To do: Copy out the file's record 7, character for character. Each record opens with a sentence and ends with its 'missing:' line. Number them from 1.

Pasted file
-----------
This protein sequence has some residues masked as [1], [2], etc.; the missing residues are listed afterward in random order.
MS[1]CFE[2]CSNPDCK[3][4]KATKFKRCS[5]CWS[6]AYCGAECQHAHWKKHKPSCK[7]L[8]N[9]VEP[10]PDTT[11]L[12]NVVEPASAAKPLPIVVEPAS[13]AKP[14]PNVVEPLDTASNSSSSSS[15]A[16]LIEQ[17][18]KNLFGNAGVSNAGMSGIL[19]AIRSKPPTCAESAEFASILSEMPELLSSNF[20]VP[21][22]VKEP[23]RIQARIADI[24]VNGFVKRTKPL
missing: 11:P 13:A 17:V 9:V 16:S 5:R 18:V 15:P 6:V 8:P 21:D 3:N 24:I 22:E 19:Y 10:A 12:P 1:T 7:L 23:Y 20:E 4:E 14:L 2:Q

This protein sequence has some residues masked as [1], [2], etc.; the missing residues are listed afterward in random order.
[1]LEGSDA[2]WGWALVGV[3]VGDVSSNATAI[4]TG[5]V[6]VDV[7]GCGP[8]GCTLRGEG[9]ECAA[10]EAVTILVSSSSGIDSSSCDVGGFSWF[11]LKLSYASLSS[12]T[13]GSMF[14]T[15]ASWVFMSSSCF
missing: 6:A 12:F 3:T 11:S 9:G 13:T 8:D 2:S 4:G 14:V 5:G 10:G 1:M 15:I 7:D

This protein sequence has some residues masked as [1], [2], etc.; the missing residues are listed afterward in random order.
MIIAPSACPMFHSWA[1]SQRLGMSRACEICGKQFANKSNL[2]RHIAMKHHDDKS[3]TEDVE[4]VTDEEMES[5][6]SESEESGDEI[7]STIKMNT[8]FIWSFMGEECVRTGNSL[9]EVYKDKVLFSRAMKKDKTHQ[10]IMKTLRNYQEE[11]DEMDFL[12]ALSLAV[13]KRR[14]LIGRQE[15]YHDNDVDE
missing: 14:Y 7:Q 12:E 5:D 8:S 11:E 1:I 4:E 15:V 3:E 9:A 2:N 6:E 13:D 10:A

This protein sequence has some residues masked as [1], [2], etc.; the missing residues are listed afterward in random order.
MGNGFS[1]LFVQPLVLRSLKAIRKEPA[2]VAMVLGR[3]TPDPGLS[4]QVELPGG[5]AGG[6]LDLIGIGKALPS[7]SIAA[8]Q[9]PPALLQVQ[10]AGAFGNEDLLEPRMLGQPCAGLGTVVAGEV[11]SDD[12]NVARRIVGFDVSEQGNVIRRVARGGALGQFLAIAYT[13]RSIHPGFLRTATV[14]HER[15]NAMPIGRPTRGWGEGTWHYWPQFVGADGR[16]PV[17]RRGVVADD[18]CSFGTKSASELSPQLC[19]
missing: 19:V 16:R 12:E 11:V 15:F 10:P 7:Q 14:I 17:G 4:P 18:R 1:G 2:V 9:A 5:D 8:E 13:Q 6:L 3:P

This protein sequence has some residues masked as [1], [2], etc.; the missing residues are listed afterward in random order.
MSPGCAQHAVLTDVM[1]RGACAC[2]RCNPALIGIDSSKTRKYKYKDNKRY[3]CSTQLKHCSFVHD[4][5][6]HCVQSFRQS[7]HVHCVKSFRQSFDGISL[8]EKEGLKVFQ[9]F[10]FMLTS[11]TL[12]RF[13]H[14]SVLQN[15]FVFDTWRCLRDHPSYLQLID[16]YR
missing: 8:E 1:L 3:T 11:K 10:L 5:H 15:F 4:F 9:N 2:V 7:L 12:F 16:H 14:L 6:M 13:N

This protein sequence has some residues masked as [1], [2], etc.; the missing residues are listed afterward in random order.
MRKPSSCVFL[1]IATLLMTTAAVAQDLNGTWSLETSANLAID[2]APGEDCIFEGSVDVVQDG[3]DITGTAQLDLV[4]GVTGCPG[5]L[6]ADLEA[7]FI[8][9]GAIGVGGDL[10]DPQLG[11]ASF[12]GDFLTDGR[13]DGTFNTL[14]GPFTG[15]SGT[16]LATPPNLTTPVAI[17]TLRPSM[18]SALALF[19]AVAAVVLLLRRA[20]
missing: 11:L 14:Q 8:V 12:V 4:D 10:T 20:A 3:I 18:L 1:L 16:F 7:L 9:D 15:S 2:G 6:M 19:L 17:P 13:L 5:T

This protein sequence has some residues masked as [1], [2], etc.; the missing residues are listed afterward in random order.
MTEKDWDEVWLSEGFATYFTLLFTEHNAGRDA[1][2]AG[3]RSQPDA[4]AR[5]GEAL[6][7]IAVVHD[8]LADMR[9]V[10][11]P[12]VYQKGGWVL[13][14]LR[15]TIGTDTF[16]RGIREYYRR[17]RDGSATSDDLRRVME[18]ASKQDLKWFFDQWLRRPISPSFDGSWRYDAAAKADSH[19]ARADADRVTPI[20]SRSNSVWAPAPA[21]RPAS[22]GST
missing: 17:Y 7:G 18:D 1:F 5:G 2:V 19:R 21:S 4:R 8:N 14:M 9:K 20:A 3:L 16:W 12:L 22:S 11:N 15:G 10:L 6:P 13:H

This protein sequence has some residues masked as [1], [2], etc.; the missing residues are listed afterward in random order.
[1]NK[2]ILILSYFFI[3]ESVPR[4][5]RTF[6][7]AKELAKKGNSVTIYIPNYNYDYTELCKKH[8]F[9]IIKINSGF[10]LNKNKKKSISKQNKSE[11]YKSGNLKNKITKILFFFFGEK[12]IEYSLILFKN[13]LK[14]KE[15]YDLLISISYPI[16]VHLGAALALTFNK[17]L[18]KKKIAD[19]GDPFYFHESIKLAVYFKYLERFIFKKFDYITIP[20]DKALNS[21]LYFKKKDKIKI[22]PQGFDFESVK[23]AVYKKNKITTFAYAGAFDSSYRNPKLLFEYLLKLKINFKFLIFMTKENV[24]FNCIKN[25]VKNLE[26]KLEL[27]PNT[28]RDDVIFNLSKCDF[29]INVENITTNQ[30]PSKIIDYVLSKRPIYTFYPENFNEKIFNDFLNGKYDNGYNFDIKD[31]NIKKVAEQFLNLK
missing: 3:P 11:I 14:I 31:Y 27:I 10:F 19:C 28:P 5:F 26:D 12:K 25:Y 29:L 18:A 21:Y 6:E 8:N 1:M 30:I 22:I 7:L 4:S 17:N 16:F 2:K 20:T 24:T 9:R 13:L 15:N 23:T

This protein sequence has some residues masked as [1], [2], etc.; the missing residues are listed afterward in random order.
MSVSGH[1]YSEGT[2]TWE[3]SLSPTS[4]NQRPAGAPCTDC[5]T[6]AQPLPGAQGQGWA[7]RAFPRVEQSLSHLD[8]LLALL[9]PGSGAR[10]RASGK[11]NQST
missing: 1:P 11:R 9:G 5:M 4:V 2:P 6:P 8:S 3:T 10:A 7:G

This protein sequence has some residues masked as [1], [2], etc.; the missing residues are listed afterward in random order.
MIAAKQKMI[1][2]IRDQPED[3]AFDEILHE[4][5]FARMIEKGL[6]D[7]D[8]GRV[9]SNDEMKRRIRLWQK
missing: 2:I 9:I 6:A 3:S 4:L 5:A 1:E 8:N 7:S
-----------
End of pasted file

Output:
This protein sequence has some residues masked as [1], [2], etc.; the missing residues are listed afterward in random order.
MTEKDWDEVWLSEGFATYFTLLFTEHNAGRDA[1][2]AG[3]RSQPDA[4]AR[5]GEAL[6][7]IAVVHD[8]LADMR[9]V[10][11]P[12]VYQKGGWVL[13][14]LR[15]TIGTDTF[16]RGIREYYRR[17]RDGSATSDDLRRVME[18]ASKQDLKWFFDQWLRRPISPSFDGSWRYDAAAKADSH[19]ARADADRVTPI[20]SRSNSVWAPAPA[21]RPAS[22]GST
missing: 17:Y 7:G 18:D 1:F 5:G 2:V 19:R 21:S 4:R 8:N 14:M 9:K 20:A 3:L 16:W 12:L 22:S 11:N 15:G 10:L 6:P 13:H